keylegend / position=topright location=inside across=1;
run;
Bar chart of pairwise correlations between variables

The bar chart (click to enlarge) enables you to see which pairs of variables are highly correlated (positively and negatively) and which have correlations that are not significantly different from 0. You can use additional colors or reference lines if you want to visually emphasize other features, such as the correlations that are larger than 0.25 in absolute value.

The bar chart is not perfect. This example, which analyzes 10 variables, is very tall with 45 rows. Among k variables there are k(k-1)/2 correlations, so the number of pairwise correlations (rows) increases quadratically with the number of variables. In practice, this chart would be unreasonably tall when there are 14 or 15 variables (about 100 rows).

Nevertheless, for 10 or fewer variables, a bar chart of the pairwise correlations provides an alternative visualization that has some advantages over a heat map of the correlation matrix. What do you think? Would this graph be useful in your work? Leave a comment.

The post Use a bar chart to visualize pairwise correlations appeared first on The DO Loop.

8月 092017
 

Recently, I was asked whether SAS can perform a principal component analysis (PCA) that is robust to the presence of outliers in the data. A PCA requires a data matrix, an estimate for the center of the data, and an estimate for the variance/covariance of the variables. Classically, these estimates are the mean and the Pearson covariance matrix, respectively, but if you replace the classical estimates by robust estimates, you can obtain a robust PCA.

This article shows how to implement a classical (non-robust) PCA by using the SAS/IML language and how to modify that classical analysis to create a robust PCA.

A classical principal component analysis in SAS

the FACTOR procedure.

Let's use PROC PRINTCOMP perform a simple PCA. The PROC PRINCOMP results will be the basis of comparison when we implement the PCA in PROC IML. The following example is taken from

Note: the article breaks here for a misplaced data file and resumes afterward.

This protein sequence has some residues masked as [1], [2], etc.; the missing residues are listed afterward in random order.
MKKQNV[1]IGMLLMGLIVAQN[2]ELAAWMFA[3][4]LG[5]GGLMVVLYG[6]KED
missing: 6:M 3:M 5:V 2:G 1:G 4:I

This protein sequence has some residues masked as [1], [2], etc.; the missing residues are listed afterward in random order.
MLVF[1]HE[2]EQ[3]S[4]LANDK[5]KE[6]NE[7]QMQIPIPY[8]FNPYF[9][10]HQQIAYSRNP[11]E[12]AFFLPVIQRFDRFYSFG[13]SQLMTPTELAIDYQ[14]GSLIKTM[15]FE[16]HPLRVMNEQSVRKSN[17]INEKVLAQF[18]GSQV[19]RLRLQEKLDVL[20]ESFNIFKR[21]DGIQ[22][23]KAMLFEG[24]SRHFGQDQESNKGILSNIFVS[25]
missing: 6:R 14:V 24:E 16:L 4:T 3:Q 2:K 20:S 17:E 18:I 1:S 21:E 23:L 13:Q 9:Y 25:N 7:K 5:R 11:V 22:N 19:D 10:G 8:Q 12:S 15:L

proc princomp data=Crime /* add COV option for covariance analysis */
              outstat=PCAStats_CORR out=Components_CORR 
              plots=score(ncomp=4);
   var Murder Rape Robbery Assault Burglary Larceny Auto_Theft;
   id State;
   ods select Eigenvectors ScreePlot '2 by 1' '4 by 3';
run;
 
proc print data=Components_CORR(obs=5);
   var Prin:;
run;

To save space, the output from PROC PRINCOMP is not shown, but it includes a table of the eigenvalues and principal component vectors (eigenvectors) of the correlation matrix, as well as a plot of the scores of the observations, which are the projection of the observations onto the principal components. The procedure writes two data sets: the eigenvalues and principal components are contained in the PCAStats_CORR data set and the scores are contained in the Components_CORR data set.

A classical principal component analysis in SAS/IML

Assume that the data consists of n observations and p variables and assume all values are nonmissing. If you are comfortable with multivariate analysis, a principal component analysis is straightforward: the principal components are the eigenvectors of a covariance or correlation matrix, and the scores are the projection of the centered data onto the eigenvector basis. However, if it has been a few years since you studied PCA, Abdi and Williams (2010) provides a nice overview of the mathematics. The following matrix computations implement the classical PCA in the SAS/IML language: